There's a partisan divide when it comes to paying for newspaper subscriptions, study finds
As MSNBC and Fox News watchers can attest, there's a partisan divide when it comes to news.
Political polarization is playing out on more than just the cable airwaves. Various news sources are being split along alternating shades of red and blue, according to a new survey by the Media Insight Project, an initiative of the American Press Institute and the Associated Press-NORC Center for Public Affairs Research.
Democrats are more likely to get their news from broadcast networks such as CBS or NBC than Republicans and independents, while the GOP faithful are more reliant on cable news channels such as Fox and CNN than viewers of other political stripes.
Some 81 percent of Democrats said they check in with broadcast news sources, as opposed to 68 percent of Republicans and 63 percent of independents. Seventy percent of Republicans revealed they relied on 24-hour TV news channels, as opposed to 60 percent of Democrats and 52 percent of independents.
“These differences are truly partisan differences,” said Jennifer Benz, one of the survey's co-authors and senior research scientist at the Associated Press-NORC Center for Public Affairs Research. “They exist even when we control for income, age, education and all other demographic features that determine partisanship. Party affiliation matters when it comes to what sources people look to and and trust.”
She noted that researchers relied on broad brackets when it came to news sources, focusing on the means of transmission rather than specific news brands such as MSNBC or Fox News that wear their partisan affiliation proudly.
To come up with its numbers, researchers surveyed 1,492 adults across the country over a period of roughly six weeks. Respondents were contacted on a mix of landlines and cellphones.
Newspapers and magazines should send engraved thank you notes to the party of Kennedy and FDR. Nearly 70 percent of Democrats say they are more likely to discover news through print newspapers or magazines, as opposed to 59 percent of Republicans and 44 percent of independents. That preference translates into dollars. Democrats are also more likely to pay for news subscriptions, with 33 percent saying they will shell out of papers or magazines compared with 23 percent of Republicans and 12 percent of independents.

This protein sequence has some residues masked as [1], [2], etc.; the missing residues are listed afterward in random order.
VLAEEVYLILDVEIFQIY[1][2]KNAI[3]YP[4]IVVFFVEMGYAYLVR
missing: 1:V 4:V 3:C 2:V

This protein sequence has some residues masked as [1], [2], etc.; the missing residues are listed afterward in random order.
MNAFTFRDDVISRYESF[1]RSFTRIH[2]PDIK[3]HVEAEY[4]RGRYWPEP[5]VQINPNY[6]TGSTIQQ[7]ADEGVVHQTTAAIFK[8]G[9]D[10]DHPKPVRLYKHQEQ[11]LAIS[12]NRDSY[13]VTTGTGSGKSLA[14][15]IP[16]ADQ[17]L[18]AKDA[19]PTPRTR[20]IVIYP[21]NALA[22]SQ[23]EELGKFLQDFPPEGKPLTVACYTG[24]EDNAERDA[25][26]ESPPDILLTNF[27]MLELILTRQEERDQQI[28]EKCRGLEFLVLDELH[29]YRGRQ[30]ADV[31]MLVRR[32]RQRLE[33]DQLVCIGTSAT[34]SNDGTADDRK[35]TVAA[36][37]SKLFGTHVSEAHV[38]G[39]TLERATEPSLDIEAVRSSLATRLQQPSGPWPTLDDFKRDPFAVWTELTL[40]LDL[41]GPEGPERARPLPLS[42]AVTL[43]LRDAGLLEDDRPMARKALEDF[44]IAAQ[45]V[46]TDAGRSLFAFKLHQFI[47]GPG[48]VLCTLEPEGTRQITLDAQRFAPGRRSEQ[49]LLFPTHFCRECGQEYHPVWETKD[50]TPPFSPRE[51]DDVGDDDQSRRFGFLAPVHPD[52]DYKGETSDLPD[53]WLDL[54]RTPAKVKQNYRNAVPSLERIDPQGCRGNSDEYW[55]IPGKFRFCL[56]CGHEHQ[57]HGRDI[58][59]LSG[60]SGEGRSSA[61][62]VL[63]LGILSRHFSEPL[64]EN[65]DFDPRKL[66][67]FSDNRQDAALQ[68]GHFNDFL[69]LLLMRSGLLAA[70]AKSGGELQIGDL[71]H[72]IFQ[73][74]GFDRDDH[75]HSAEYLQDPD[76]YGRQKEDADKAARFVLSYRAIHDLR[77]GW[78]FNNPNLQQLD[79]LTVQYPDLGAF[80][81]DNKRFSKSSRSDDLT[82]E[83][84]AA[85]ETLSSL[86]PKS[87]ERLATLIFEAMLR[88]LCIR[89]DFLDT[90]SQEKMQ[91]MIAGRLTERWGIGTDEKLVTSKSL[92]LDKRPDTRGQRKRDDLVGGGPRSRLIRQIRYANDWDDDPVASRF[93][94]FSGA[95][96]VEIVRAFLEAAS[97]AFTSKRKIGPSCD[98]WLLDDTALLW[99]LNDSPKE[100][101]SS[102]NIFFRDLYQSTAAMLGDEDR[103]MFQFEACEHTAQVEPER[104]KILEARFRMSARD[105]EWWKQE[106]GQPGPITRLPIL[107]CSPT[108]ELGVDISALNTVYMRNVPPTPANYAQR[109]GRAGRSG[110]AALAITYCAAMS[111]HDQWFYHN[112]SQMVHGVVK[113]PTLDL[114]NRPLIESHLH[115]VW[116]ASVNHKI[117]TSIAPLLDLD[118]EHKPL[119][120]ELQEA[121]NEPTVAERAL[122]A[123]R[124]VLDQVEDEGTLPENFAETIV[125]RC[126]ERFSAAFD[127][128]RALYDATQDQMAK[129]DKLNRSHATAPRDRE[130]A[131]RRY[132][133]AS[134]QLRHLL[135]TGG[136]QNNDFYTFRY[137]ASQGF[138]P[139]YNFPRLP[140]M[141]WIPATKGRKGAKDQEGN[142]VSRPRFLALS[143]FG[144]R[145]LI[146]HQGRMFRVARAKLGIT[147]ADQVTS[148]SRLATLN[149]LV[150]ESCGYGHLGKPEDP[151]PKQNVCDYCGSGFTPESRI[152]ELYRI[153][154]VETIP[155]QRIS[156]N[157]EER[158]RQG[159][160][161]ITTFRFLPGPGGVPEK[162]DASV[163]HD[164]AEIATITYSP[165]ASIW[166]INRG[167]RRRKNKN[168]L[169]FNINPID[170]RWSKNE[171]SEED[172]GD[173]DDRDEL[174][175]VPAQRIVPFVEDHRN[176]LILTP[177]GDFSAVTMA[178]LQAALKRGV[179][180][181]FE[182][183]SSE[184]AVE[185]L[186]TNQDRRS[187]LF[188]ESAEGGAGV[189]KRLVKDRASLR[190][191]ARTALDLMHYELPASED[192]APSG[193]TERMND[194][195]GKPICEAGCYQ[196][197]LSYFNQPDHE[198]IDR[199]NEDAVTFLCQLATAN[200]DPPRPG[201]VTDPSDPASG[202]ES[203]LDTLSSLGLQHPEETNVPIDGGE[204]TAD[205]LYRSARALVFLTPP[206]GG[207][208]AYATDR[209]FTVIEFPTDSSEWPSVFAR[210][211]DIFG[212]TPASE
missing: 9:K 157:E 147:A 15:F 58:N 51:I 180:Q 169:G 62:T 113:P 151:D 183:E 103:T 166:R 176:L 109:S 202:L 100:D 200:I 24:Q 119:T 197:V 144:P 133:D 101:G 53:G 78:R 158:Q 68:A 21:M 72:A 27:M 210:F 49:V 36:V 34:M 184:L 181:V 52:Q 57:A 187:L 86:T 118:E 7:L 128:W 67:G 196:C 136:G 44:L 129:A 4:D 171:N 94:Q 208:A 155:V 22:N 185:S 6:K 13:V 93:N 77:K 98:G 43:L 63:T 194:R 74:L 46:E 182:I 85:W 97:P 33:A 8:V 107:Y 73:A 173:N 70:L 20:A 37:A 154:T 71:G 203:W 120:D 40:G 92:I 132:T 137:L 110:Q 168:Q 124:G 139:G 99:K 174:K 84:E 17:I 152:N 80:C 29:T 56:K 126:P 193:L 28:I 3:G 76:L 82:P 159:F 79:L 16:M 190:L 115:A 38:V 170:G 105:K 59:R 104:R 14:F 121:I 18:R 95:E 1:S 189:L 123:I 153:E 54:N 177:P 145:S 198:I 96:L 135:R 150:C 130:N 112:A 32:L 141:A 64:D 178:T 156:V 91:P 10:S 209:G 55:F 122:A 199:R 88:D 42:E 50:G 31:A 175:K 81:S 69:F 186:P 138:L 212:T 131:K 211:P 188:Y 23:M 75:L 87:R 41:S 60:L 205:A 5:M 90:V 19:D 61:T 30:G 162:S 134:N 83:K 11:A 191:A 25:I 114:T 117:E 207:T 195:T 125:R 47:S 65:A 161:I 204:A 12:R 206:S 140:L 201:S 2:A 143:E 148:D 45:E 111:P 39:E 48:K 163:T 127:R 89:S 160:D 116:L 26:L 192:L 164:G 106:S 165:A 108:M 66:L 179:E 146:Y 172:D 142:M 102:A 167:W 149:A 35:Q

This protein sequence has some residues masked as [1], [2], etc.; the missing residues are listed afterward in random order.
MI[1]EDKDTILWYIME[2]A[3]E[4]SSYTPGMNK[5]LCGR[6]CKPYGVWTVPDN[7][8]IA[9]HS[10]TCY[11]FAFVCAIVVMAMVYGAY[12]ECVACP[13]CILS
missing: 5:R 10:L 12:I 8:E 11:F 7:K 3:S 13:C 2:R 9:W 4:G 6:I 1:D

A lurch leftward might not be enough to save beleaguered print publications.
“It is a statistically significant difference, but overall its a general pattern across party lines that very few people are paying for media,” Benz said.
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Beyond social and economic issues, there are real difference between Democrats and Republicans over which news sources deserve their trust. Democrats are more likely than Republicans to say they trust the information from broadcast news networks, 57 percent versus 35 percent, respectively. Digital news sites also enjoy greater credibility with Democrats, with 52 percent saying they recently used them as a reporting source, compared with 42 percent of Republicans.
However, Republicans were more likely to believe cable news sources, with nearly 50 percent deeming them trustworthy compared to just over 40 percent of Democrats.
Democrats tend to spend more time digging into feature stories than people of other ideological backgrounds, the study found. Forty seven percent reported reading more than just the headlines of a longer feature, compared with 39 percent of independents and 30 percent of Republicans. There's no partisan difference when it comes to consumption of breaking news articles, the study reported.
Beyond partisanship, its clear that Americans are becoming more omnivorous when it comes to following the news. More than six in ten American adults each week get news from television, radio, print, computers or smartphones and the average adult uses four types of media every week.
“Social media and mobile devices are adding to news consumption, but they're not replacing traditional sources of media,” Benz said.
Though the internet has disrupted news-gathering and the economic underpinnings of the media business, its still being viewed with a jaundiced eye by consumers. Social media is one of the least-trusted ways of finding out about events, with 37 percent of those who got news this way in the last week distrusting or trusting only slightly social media. Online sources such as Yahoo! News, BuzzFeed, or The Huffington Post, and blogs also suffer from lower levels of trust. One in four users of these news sources say they trust them completely or very much, while one in five users say they trust them only slightly or not at all.
They may not believe what they read, but they are turning to digital platforms with greater regularity. Nearly half of Americans report using online platforms such as Yahoo! News, BuzzFeed or The Huffington Post, or other blogs in the last week, while thirty-seven percent report using magazines — print or online — as a source of news in the last week.